The Andrews Labor Government is continuing to consult with farmers, landowners and residents about the proposed planning reforms to Victoria’s animal industries that will slash the red tape burden placed on farmers.
Minister for Agriculture Jaala Pulford is encouraging rural and regional Victorians to find out more about the proposed reforms to ensure they have the right information as part of the consultation process.
Although it may not be well understood, currently all pig and poultry producers are required to obtain a planning permit before they commence operations as most of the feed is imported.
The proposed planning reforms will remove the requirement to obtain a planning permit or provide for a streamlined application process for small-scale pig and poultry producers.
The aim of the reforms is to cut red tape by simplifying planning requirements for animal based farming and improving the consistency of how the rules are applied.
The proposed reforms balance economic development and the needs of farmers with protecting the environment and community amenity.
Benefits for farmers and the community include greater certainty due to clearer land use definitions and planning controls, more flexibility to supplementary feed their livestock without the need for a planning permit.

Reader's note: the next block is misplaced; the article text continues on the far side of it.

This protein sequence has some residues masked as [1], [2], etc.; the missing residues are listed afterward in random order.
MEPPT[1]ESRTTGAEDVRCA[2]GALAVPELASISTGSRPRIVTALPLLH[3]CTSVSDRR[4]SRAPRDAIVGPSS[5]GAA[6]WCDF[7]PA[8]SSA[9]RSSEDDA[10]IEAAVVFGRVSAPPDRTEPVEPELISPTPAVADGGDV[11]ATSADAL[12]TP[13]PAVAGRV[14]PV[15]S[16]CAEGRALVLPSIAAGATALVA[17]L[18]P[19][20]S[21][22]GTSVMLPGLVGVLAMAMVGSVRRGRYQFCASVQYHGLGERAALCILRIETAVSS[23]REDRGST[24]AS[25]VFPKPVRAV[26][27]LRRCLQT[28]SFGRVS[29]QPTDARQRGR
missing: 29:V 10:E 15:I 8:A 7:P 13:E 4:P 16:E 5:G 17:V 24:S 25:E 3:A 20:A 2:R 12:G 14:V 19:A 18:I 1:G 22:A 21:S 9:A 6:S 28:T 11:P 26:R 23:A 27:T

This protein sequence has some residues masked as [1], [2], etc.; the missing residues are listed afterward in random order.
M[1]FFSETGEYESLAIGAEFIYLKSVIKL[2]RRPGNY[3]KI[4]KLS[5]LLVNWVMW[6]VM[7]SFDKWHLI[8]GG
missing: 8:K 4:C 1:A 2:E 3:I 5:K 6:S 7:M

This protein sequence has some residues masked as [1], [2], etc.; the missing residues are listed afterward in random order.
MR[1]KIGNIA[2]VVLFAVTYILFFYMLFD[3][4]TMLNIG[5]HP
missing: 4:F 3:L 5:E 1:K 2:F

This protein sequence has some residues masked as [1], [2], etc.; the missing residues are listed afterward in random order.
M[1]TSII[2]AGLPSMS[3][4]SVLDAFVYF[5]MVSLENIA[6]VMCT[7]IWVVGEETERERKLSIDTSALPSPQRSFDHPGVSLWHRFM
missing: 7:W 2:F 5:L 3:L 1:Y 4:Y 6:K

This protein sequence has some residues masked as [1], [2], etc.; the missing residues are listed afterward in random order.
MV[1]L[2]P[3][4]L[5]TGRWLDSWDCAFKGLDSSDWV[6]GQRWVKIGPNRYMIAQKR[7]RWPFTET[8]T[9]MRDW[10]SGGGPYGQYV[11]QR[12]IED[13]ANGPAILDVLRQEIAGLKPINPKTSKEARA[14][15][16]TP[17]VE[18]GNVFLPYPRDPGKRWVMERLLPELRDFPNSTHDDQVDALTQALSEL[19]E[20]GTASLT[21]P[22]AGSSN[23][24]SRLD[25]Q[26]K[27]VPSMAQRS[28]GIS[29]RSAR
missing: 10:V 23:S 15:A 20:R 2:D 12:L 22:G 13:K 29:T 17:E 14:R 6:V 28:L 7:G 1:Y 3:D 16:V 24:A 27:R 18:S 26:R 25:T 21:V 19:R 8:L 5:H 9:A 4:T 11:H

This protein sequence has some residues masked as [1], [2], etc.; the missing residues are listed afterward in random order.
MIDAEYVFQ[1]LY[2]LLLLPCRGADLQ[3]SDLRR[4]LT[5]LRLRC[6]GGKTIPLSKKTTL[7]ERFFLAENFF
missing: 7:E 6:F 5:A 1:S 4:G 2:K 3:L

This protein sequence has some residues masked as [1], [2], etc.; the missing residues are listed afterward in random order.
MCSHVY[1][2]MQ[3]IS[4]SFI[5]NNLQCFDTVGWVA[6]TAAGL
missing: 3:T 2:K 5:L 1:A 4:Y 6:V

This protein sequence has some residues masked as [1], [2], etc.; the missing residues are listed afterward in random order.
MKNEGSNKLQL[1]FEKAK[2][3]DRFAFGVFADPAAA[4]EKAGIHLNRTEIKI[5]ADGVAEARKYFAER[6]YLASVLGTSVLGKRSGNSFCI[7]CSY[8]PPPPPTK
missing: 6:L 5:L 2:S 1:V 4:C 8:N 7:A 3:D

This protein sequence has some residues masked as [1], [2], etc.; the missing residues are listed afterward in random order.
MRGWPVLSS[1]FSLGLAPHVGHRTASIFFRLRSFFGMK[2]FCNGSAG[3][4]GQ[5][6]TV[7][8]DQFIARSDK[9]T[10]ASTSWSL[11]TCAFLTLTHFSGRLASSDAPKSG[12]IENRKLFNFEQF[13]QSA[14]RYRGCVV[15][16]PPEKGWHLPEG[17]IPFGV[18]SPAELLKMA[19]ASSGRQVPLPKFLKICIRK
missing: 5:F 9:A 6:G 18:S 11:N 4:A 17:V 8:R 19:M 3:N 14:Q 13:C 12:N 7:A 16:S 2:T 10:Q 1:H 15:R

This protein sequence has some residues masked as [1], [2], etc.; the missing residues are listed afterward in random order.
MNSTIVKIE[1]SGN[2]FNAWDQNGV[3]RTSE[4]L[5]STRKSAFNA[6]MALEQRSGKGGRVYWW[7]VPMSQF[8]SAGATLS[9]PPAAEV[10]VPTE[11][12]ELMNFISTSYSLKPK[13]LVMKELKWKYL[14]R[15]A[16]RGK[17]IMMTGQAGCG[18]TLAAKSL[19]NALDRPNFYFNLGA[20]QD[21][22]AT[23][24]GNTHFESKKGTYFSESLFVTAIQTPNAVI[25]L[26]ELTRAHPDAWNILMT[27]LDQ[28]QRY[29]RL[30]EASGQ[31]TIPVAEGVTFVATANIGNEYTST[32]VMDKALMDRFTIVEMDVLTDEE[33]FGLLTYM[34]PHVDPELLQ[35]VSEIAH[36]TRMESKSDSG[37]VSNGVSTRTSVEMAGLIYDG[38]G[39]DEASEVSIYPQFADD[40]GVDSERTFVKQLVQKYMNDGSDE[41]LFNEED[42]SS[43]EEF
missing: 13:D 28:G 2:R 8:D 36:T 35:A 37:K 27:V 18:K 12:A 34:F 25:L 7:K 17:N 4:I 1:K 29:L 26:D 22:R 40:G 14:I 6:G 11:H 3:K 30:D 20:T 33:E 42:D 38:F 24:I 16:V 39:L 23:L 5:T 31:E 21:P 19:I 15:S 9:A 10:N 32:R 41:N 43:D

Frequently asked questions and other information is available to help farmers understand how the proposed changes compare to the current rules.
Farmers are also encouraged to attend public information sessions throughout October and November. For more information, visit planning.vic.gov.au/animal-industries.
The Government encourages all farmers, organisations and the community to have their say on the proposed planning reforms. Feedback and submissions close on Tuesday, 14 November, 2017.
Quotes attributable to Minister for Agriculture Jaala Pulford
“It’s disappointing to see some groups spread misinformation about the proposed changes that are about cutting red tape, not increasing it.”
“Whether people like it or not, all pig and poultry farmers are currently required to obtain planning permits because most of the feed is imported. Our proposed changes will remove this requirement or provide a streamlined application process for small-scale producers.”
“It is important everyone has the right information on the proposed changes to agriculture planning controls. I would encourage all Victorians to learn more about the proposed reforms and importantly, have their say.”